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I built a website using the DEV API!

devindford profile image Devin Ford ・4 min read

I've been looking for a reason to try out React Query and Tailwind for a while, but nothing really stuck out as a good way to try them in a fun way. That was until I discovered that DEV had a consumable API, and inspiration struck! I wanted to use their "rising" parameter to display the recent articles on the rise from DEV!

Disclaimer: This is not a full tutorial, more of an overview. Let me know in the comments if you want a full breakdown of how I set this project up


Things I wanted to accomplish:

  • Spin up a Next app with TypeScript
  • Try Tailwind for the first time
  • Try React Query for the first time

Setup:

I began with your standard next app using:
npx create-next-app or yarn create next-app depending on which you prefer. Once I had my base next app, I installed all the following dependencies I was going to use in the project:

 "dependencies": {
    "next": "10.0.9",
    "react": "17.0.2",
    "react-dom": "17.0.2",
    "react-loading": "^2.0.3",
    "react-query": "^3.13.0",
    "uuid": "^8.3.2"
  },
  "devDependencies": {
    "@types/next": "^9.0.0",
    "@types/node": "^14.14.36",
    "@types/react": "^17.0.3",
    "@types/uuid": "^8.3.0",
    "autoprefixer": "^10.2.5",
    "postcss": "^8.2.8",
    "postcss-flexbugs-fixes": "^5.0.2",
    "postcss-preset-env": "^6.7.0",
    "react-ga": "^3.3.0",
    "tailwindcss": "^2.0.4",
    "typescript": "^4.2.3"
  }
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Now that all the pesky install stuff was out of the way, I created my tsconfig.json file and converted all the .js and .jsx files to .ts and .tsx to utilize TypeScript. Next makes this process seamless.

I followed the documentation from Tailwind to get everything up and running for that.

React Query has great documentation but got a little hairy for me at some points. The base setup is fairly straight forward, don't forget if you're going to use the useQuery() hook, amateur tip 😂: don't forget to add the option {staleTime: Infinity,} to the end of the function to avoid a re-render every time the page becomes focused or a link is clicked.

I was off to the races, I was pulling in data from the DEV API using https://dev.to/api/articles?state=rising&per_page=30 to get 30 rising articles, and now I needed a way to display them.


Now it was time to set up some components and render out cards that included some of the information being returned from the API. I pulled the following information from the API:

  • User Name
  • Social Image for the article
  • The article URL and Title
  • Twitter username and URL
  • GitHub username and URL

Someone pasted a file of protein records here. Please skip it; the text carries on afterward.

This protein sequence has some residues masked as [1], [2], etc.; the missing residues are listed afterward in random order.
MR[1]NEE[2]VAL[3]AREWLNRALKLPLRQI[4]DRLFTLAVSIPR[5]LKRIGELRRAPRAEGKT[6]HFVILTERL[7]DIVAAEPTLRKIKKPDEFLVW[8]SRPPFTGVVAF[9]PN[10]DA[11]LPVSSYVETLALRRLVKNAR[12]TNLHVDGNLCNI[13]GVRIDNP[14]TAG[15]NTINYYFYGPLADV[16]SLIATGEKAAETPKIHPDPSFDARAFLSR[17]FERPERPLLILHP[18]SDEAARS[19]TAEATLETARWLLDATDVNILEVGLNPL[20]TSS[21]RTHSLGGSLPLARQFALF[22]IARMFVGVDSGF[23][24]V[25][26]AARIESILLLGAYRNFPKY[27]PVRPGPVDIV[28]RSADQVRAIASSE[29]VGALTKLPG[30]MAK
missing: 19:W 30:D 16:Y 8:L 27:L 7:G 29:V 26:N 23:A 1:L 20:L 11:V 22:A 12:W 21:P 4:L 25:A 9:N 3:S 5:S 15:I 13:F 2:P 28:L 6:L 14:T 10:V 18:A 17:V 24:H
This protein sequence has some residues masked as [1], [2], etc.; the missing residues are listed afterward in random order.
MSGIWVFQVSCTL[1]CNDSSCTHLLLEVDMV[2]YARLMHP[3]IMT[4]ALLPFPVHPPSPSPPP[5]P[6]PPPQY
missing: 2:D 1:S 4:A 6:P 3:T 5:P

• Users profile picture
  • Tag list for each article
  • Comment and Reaction counts

Once we had all that information, we needed to map over the returned array of articles and put that information into a consumable card. I displayed the social image with the article title (as a link to said article) under it. Then followed those with the author's user name, their profile image, and links if they had them. Then we wrapped it up with the article's tags, and lastly, the comment and reaction count, as you can see below.

Article card with the mapped information displayed in order


I then deep dove into the docs for tailwind and started styling the cards and the rest of the site. I found it super intuitive to pass something like className='rounded-full w-12' to the profile images to make an easy round avatar. The entire site has no actual CSS written. Everything was formatted using className and tailwind classes. It took a little getting used to, but once I got the hang of it, tailwind cut down a lot of time. Plus, making changes on the fly is super useful. Be sure to pass purge: ["./pages/**/*.{js,ts,jsx,tsx}", "./components/**/*.{js,ts,jsx,tsx}"], pointing to your directories of course. This will remove any repeated or unnecessary CSS classNames that have been passed.


Add on features:

Over the course of the next week, after getting the initial app up and running, I began to add some features. First was article sorting, and you can now sort articles in ascending and descending order based on the number of reactions to an article.

Next, I added the ability to search articles by tag names. You can type any tag name, and the app will automatically filter the articles that match that tag and return them as you change your input. As a challenge to myself, I think I will in the future set up a multi-select dropdown that allows you to filter for multiple tags at once.


Conclusion:

I had a lot of fun getting this up and running. It was a great way to learn. DEV's documentation on their API was awesome, as was the documentation for all the technologies used to build dev.to rising! I have plans to add more and more features as time goes on. I will be using this site as my sandbox to try different things.

If you'd like to check out the site, it is live here: dev.to Rising and you can view the source code here on GitHub. Feel free to raise any issues or put anything you'd like to see added to the site! I appreciate you all checking out the site, and I hope you enjoy a fun, easy way to find rising articles from the DEV community!

Discussion (4)

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codeloungedev profile image
The Code Lounge

Great article and project, Devin!

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devindford profile image
Devin Ford Author

Thank you!! ☺️

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umairhm profile image
Umair Hafeez

Great article, very interesting idea to implement. I love everything about it 🙂

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devindford profile image
Devin Ford Author

Thank you, Umair! Something I will keep working on to improve!